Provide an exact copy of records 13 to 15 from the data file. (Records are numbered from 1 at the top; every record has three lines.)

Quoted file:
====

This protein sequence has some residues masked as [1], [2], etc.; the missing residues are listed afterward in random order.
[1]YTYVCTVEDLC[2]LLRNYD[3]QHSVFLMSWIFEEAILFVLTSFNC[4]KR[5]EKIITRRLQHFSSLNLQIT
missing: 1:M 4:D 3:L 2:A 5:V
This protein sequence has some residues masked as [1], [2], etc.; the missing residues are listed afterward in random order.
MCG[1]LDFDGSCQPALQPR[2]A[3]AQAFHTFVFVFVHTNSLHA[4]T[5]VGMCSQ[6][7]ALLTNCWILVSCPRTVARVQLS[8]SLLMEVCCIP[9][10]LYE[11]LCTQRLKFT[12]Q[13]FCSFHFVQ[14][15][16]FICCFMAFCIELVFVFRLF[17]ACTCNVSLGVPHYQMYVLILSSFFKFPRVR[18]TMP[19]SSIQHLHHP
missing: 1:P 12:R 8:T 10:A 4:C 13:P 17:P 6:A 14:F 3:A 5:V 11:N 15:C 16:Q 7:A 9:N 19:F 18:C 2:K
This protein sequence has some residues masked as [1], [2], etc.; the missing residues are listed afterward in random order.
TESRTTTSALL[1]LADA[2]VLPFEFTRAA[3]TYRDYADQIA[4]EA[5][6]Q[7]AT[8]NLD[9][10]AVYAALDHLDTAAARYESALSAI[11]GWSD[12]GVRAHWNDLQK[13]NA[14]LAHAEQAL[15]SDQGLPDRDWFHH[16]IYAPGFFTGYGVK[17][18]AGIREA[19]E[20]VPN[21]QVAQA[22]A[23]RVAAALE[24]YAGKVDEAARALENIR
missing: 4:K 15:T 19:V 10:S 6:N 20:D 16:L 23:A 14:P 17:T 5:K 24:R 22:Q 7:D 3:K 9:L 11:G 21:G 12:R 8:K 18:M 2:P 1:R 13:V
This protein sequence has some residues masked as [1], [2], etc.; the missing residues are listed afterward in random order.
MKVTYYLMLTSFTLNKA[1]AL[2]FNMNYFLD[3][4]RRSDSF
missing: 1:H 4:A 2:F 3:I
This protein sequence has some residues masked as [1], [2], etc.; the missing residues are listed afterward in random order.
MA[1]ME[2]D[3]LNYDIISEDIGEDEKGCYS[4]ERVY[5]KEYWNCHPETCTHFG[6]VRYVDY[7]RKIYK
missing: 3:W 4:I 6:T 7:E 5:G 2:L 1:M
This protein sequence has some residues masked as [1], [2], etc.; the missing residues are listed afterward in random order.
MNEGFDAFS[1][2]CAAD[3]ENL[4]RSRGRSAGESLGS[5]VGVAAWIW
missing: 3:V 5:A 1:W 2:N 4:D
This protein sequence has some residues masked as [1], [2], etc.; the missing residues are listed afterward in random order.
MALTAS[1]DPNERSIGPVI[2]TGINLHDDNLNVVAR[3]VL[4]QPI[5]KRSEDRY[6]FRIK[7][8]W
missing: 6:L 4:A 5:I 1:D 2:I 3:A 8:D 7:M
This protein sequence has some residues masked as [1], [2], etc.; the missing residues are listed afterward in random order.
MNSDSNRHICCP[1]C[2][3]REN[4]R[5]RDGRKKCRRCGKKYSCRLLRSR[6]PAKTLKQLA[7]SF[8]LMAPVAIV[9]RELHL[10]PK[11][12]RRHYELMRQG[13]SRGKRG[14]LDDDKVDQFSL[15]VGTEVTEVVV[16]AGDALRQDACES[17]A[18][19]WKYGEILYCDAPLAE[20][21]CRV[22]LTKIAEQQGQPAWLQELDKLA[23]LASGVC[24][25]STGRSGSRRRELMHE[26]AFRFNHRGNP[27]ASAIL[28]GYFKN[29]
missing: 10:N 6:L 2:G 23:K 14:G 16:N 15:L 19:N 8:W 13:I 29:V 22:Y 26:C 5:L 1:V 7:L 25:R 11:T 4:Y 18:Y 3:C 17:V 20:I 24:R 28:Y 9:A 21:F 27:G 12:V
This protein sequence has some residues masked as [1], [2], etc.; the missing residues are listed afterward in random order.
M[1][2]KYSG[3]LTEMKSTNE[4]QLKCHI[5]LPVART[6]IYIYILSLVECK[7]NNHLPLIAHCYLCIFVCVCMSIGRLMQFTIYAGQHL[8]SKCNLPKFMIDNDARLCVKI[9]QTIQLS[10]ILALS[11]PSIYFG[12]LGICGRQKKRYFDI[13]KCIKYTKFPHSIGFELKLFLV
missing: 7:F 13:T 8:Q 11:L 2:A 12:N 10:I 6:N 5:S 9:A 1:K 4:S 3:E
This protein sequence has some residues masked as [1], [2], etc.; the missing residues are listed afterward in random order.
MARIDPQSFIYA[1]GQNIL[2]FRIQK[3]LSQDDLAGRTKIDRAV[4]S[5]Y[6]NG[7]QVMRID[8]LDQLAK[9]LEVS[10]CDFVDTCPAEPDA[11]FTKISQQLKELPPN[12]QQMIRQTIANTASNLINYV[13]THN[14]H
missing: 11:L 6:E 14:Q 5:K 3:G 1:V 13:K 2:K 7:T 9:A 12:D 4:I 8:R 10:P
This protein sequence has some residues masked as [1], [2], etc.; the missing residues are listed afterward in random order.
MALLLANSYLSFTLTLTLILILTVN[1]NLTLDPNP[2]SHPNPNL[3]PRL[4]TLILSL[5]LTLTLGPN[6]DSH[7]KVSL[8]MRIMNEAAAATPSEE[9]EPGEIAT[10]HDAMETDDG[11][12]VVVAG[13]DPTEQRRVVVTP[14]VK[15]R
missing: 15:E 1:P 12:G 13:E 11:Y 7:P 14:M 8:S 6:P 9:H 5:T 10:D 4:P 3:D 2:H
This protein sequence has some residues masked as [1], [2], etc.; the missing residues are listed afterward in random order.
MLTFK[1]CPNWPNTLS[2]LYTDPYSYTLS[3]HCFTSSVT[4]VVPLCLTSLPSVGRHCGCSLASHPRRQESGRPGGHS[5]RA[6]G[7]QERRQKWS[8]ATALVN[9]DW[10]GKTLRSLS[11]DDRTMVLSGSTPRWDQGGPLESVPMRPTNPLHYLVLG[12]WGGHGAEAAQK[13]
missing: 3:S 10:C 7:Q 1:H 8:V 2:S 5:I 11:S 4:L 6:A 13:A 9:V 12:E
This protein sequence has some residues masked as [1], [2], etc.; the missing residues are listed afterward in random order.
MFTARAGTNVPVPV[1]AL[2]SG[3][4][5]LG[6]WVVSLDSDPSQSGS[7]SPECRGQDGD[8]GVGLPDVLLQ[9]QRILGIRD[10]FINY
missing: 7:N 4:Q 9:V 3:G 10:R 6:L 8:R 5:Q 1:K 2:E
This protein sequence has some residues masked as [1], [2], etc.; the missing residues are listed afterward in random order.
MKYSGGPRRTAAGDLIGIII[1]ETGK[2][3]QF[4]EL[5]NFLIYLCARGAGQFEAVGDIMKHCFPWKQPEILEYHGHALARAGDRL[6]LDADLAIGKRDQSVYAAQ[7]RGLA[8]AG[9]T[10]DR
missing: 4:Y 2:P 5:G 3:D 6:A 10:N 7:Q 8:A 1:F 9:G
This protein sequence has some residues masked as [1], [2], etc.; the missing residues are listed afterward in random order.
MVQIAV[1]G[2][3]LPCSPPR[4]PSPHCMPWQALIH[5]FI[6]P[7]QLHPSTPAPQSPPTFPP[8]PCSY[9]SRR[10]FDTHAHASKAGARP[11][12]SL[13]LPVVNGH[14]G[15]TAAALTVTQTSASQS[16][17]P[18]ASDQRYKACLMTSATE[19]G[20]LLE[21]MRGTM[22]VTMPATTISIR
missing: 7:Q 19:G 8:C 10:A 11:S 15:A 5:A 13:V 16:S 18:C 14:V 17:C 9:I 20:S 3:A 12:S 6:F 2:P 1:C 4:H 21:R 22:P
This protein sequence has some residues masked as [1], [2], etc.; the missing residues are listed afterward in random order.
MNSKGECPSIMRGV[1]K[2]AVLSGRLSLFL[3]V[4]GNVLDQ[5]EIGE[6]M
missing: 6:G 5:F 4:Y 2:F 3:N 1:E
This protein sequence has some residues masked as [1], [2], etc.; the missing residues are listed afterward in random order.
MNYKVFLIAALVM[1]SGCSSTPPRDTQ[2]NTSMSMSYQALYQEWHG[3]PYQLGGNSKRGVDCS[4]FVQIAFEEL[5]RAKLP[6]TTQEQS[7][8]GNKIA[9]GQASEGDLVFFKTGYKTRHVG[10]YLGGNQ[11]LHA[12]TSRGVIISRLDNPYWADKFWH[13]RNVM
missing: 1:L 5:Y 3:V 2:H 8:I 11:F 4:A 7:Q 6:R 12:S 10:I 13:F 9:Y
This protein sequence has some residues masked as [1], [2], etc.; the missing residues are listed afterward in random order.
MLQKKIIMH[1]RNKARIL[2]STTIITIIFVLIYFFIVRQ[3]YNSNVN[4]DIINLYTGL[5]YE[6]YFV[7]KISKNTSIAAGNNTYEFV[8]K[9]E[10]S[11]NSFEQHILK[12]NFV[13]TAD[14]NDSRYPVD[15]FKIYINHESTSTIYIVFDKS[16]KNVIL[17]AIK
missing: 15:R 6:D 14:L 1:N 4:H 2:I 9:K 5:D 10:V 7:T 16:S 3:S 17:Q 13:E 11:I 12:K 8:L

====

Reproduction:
This protein sequence has some residues masked as [1], [2], etc.; the missing residues are listed afterward in random order.
MFTARAGTNVPVPV[1]AL[2]SG[3][4][5]LG[6]WVVSLDSDPSQSGS[7]SPECRGQDGD[8]GVGLPDVLLQ[9]QRILGIRD[10]FINY
missing: 7:N 4:Q 9:V 3:G 10:R 6:L 8:R 5:Q 1:K 2:E
This protein sequence has some residues masked as [1], [2], etc.; the missing residues are listed afterward in random order.
MKYSGGPRRTAAGDLIGIII[1]ETGK[2][3]QF[4]EL[5]NFLIYLCARGAGQFEAVGDIMKHCFPWKQPEILEYHGHALARAGDRL[6]LDADLAIGKRDQSVYAAQ[7]RGLA[8]AG[9]T[10]DR
missing: 4:Y 2:P 5:G 3:D 6:A 10:N 7:Q 8:A 1:F 9:G
This protein sequence has some residues masked as [1], [2], etc.; the missing residues are listed afterward in random order.
MVQIAV[1]G[2][3]LPCSPPR[4]PSPHCMPWQALIH[5]FI[6]P[7]QLHPSTPAPQSPPTFPP[8]PCSY[9]SRR[10]FDTHAHASKAGARP[11][12]SL[13]LPVVNGH[14]G[15]TAAALTVTQTSASQS[16][17]P[18]ASDQRYKACLMTSATE[19]G[20]LLE[21]MRGTM[22]VTMPATTISIR
missing: 7:Q 19:G 8:C 10:A 11:S 15:A 5:A 13:V 16:S 18:C 14:V 17:C 9:I 20:S 3:A 12:S 6:F 2:P 1:C 4:H 21:R 22:P